• PWM signal (called "FETs" in previous picture) goes to the totem pole circuit (one NPN 1A 20V transistor like 2N2222 and one PNP 1A 20V transistor like BC640, or others)
  • a 17.5V 1W zener diode protects against gate overvoltage
  • the varistor is rated 120VAC and protects the MOSFET against destructive drain<->source overvoltages. Note that the mosfet must be rated at least 200V for the varistor to have any protection effect!
  • MOSFET: this could be two IRF740 mosfets in parallel (each 500V and 10A, less than 1 Ohm R_ds_on), IRF460 (500V 20A) or some other 10A >200V mosfet.
  • using a heatsink for the mosfet(s) is adviseable - it doesn't have to be very large, though
  • the current sense resistor (0.05 Ohm) should be low inductance type, not wire-wound. Otherwise you'll end up with inductive, "false" voltage spikes on the current sense signal.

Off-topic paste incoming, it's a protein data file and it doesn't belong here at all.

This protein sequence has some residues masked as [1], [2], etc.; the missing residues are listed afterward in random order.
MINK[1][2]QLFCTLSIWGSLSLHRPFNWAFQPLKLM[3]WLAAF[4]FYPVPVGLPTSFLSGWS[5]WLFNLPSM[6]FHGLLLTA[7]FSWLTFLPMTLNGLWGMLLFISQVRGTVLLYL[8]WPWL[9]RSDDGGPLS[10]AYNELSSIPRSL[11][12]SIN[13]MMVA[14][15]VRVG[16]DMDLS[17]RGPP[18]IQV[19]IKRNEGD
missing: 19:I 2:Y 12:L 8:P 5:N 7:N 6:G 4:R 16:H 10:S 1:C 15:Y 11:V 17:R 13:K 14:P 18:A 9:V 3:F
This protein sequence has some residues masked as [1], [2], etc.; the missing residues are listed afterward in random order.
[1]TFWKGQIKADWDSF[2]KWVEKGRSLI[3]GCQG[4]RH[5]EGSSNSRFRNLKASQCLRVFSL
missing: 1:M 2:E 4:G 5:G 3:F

• the trimmer next to the current sense resistor is really intended to be a trimmer, on the circuit board, i.e. not a potentiometer for free user adjustment! Maybe 10kOhm. With the trimmer, the overcurrent triggering point can be cranked up higher than 5A. Just be careful not to kill the mosfets on overcurrent=>overheating.

Keep all connections on the +35V/flyback side as short as possible and use broad copper traces!! A large ground plane / ground copper fill is essential! (see halfbridge pages to get the idea)

Don't place any of the +12V gate drive side components inside the area of the +35V & large current side!
Keep the leads to the mosfet(s) short! The ground in the schematic should go via a broad copper strip/braid to the metal encasing of the driver box (remember the metal casing also connects to the power supply section).

What it does: the totem pole circuit enables faster turn-on and turn-off by being able to source and sink 1A from the mosfet gate capacitance, so the mosfet is switched is faster and switching losses are much lower. The zener diode keeps the mosfet gate from frying and blocks reverse voltages.

 

 

(C) 2001 Jan Wagner